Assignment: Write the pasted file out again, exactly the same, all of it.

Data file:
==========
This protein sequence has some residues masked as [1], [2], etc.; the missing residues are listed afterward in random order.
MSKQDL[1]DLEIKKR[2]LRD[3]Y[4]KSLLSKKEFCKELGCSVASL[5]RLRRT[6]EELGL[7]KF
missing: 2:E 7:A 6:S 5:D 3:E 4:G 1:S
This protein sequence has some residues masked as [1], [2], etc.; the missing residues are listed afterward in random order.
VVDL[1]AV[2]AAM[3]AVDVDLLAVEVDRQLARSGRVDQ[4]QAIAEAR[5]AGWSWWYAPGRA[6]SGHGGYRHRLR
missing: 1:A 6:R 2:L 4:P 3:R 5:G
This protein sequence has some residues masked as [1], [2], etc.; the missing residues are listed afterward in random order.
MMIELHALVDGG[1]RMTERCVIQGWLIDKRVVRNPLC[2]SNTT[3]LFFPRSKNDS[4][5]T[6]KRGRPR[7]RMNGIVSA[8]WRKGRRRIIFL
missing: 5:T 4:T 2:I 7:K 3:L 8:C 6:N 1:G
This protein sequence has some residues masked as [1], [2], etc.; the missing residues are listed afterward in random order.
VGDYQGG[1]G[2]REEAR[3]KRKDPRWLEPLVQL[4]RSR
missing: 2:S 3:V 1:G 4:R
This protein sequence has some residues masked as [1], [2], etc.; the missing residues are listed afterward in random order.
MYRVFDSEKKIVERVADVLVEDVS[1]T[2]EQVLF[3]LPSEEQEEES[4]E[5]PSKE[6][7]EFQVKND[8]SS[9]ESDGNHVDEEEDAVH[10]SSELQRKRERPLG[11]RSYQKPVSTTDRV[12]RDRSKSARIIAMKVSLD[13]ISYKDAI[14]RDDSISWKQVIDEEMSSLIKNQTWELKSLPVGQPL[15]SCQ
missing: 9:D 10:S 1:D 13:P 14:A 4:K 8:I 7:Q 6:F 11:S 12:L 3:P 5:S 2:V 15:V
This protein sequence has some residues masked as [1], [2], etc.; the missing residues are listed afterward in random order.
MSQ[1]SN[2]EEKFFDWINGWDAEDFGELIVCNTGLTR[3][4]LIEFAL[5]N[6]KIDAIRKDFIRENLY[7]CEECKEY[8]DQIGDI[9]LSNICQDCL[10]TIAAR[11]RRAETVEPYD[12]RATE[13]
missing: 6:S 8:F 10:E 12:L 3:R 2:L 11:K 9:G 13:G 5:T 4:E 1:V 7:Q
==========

This protein sequence has some residues masked as [1], [2], etc.; the missing residues are listed afterward in random order.
MSKQDL[1]DLEIKKR[2]LRD[3]Y[4]KSLLSKKEFCKELGCSVASL[5]RLRRT[6]EELGL[7]KF
missing: 2:E 7:A 6:S 5:D 3:E 4:G 1:S
This protein sequence has some residues masked as [1], [2], etc.; the missing residues are listed afterward in random order.
VVDL[1]AV[2]AAM[3]AVDVDLLAVEVDRQLARSGRVDQ[4]QAIAEAR[5]AGWSWWYAPGRA[6]SGHGGYRHRLR
missing: 1:A 6:R 2:L 4:P 3:R 5:G
This protein sequence has some residues masked as [1], [2], etc.; the missing residues are listed afterward in random order.
MMIELHALVDGG[1]RMTERCVIQGWLIDKRVVRNPLC[2]SNTT[3]LFFPRSKNDS[4][5]T[6]KRGRPR[7]RMNGIVSA[8]WRKGRRRIIFL
missing: 5:T 4:T 2:I 7:K 3:L 8:C 6:N 1:G
This protein sequence has some residues masked as [1], [2], etc.; the missing residues are listed afterward in random order.
VGDYQGG[1]G[2]REEAR[3]KRKDPRWLEPLVQL[4]RSR
missing: 2:S 3:V 1:G 4:R
This protein sequence has some residues masked as [1], [2], etc.; the missing residues are listed afterward in random order.
MYRVFDSEKKIVERVADVLVEDVS[1]T[2]EQVLF[3]LPSEEQEEES[4]E[5]PSKE[6][7]EFQVKND[8]SS[9]ESDGNHVDEEEDAVH[10]SSELQRKRERPLG[11]RSYQKPVSTTDRV[12]RDRSKSARIIAMKVSLD[13]ISYKDAI[14]RDDSISWKQVIDEEMSSLIKNQTWELKSLPVGQPL[15]SCQ
missing: 9:D 10:S 1:D 13:P 14:A 4:K 8:I 7:Q 6:F 11:S 12:L 3:P 5:S 2:V 15:V
This protein sequence has some residues masked as [1], [2], etc.; the missing residues are listed afterward in random order.
MSQ[1]SN[2]EEKFFDWINGWDAEDFGELIVCNTGLTR[3][4]LIEFAL[5]N[6]KIDAIRKDFIRENLY[7]CEECKEY[8]DQIGDI[9]LSNICQDCL[10]TIAAR[11]RRAETVEPYD[12]RATE[13]
missing: 6:S 8:F 10:E 12:L 3:R 2:L 11:K 9:G 13:G 5:T 4:E 1:V 7:Q